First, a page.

London – not another coffee shop review…

I’m not sure if I’m in love with London anymore.

In the last few years, there’s been this sense that the city I know more than anywhere else is moving ahead of me. I was born here and despite living amongst a population of 8.7million people, there’s been this undeniable hollowness? We all know the cause and feel its effects. It’s insidious and relentless in scrubbing out our cultural safe spaces and calling it a new name. It’s reminding us to move with the times.

Deep down I guess it’s why it’s taken me so long to find the inspiration to write this guide.

But I’m still attached to London, with its rich cultural legacy (largely owed to immigrant communities servicing a labour starved post-war Britain) and various languages I get to interact with on the daily. London still has soul and potential, and the other stuff? I’ll just have to figure it out…


London – Where to Visit/Experience

  1. Southbank Centre – a multi-venue art space with talks, performances and festivals. Be sure to check out the Southbank Street-food Market on weekends, situated in the Southbank Centre Square. Meat eaters must order the confit duck burger from The Frenchie – otherworldly.
  2. Libreriaa cosy little bookstore with a whimsical interior.
  3. Barbican Centrea huge arts centre in the City of London. Great for a photography walk, if not for its architecture alone. Be sure to check out the conservatory!
  4. The Tate Moderna contemporary art institution/event space in one of the most scenic parts of the city.
  5. The Black Cultural Archives – a dedicated learning space and archive to preserving, collecting and celebrating Black British history and heritage.
  6. Alexandra Palace & Hampstead Heath – go for incredible views of the city.
  7. Dans le Noir – diners eat in pitch-black – a truly unique experience.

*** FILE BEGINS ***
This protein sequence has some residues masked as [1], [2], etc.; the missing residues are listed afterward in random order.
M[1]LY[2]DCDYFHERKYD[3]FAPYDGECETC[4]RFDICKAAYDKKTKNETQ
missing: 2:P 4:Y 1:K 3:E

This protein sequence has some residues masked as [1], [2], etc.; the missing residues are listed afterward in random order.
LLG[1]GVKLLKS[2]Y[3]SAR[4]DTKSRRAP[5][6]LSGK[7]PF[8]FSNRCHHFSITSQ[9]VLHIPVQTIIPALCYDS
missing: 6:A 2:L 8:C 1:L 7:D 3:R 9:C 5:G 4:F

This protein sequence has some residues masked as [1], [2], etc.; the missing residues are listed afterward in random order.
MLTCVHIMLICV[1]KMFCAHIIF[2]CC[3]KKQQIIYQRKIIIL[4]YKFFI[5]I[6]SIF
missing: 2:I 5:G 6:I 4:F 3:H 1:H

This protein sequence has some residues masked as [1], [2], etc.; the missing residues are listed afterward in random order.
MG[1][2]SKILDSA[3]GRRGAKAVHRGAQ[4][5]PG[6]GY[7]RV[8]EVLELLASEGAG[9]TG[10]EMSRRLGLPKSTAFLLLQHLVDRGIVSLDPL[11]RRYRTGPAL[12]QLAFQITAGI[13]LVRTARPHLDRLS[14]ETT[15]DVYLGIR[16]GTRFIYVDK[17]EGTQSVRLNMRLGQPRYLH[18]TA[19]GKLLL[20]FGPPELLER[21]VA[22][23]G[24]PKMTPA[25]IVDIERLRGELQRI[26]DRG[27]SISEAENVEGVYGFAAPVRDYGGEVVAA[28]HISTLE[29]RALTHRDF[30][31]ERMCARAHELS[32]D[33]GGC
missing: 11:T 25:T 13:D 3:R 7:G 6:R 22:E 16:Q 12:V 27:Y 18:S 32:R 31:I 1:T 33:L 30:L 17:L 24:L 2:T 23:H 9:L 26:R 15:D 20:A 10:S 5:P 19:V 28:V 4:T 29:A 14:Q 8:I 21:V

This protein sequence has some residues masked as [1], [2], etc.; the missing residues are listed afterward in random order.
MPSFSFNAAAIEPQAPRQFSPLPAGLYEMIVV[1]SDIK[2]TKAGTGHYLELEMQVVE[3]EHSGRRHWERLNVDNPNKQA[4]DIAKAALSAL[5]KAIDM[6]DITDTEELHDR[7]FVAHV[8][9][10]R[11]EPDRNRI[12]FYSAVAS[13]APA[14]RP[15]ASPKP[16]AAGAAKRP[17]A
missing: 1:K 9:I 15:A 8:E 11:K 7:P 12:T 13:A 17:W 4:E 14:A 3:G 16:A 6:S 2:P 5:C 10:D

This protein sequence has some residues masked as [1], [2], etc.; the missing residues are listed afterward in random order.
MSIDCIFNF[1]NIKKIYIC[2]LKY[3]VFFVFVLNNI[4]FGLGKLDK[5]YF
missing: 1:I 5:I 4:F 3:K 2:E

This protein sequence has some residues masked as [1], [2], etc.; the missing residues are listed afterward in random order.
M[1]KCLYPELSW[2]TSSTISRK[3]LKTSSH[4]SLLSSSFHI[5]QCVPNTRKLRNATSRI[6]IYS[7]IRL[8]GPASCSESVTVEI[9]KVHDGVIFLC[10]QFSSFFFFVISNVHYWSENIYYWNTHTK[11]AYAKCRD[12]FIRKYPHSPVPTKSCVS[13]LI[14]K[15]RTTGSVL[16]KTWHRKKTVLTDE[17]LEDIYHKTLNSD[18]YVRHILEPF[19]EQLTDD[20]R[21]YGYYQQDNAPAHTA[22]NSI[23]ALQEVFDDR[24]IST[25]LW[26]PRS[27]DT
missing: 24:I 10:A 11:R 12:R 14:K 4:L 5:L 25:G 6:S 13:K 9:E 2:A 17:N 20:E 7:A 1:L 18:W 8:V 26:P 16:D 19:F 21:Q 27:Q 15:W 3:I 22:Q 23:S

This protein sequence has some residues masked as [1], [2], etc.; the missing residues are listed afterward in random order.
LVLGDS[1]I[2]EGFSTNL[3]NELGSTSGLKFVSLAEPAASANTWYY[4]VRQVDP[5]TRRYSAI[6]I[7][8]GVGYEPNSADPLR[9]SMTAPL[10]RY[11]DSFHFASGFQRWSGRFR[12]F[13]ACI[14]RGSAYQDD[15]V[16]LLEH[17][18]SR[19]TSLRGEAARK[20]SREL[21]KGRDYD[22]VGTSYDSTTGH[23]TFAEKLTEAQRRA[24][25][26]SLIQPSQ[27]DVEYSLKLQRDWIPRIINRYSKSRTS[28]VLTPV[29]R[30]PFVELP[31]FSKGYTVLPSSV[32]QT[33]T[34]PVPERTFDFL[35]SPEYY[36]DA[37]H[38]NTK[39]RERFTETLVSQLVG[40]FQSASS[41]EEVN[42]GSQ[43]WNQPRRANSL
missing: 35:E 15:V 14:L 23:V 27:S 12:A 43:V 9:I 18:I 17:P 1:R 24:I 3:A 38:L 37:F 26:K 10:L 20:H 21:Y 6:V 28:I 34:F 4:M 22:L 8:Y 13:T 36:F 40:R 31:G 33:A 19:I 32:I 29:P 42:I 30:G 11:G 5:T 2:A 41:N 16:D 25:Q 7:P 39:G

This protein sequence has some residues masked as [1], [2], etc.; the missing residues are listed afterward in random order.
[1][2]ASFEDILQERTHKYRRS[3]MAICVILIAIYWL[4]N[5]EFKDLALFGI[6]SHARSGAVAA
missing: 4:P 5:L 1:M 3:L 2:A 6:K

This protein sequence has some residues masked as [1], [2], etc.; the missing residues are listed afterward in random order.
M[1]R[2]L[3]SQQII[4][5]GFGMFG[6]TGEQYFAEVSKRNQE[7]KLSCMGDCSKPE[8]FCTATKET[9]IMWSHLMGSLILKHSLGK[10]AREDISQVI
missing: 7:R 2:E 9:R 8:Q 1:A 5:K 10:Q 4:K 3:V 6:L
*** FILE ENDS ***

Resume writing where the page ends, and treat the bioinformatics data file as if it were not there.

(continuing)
8. Friday Lates – a monthly event where the top museums host extended tours, talks and music nights.
  9. Black History Walks – a walking tour covering the Black British presence in UK history.
  10. Notting Hill Carnival – an annual street festival celebrating Black British/Caribbean culture. Expect dazzling carnival costumes, thumping sound systems and delicious food. It is the largest street festival in Europe.

Where to eat


Something homely: The Crocodile Café – a cosy, independent café in Muswell hill, which also doubles as a gift shop. It’s very relaxed and family-friendly. The outdoor patio is a good spot if the weather is nice.



 Something local: Maloko – a crepe café offering up a variety of creative, plant-based sweet and savoury crepes. Bring your own bottle.



Something authentic: Il Giardino – a rustic trattoria in the heart of Peckham serving up traditional Sardinian cuisine. It’s been open since the 80s and is still going strong.



 Something different: Drink, Shop & Doit’s all in the name.

For the culture:

  • Fish & Chips – a British national treasure. Order cod, chips with a bit of salt and vinegar and a side of curry sauce (for dipping). Thank me later.
  • Morley’s fried chicken – a national treasure (unofficially), but no less important. Popular with high school students and any other fried chicken lover who only wants to spend a few quid on something tasty, cheap and quick.

Want to read the rest of my London guide? Head over to Spirited Pursuit to read the full version.

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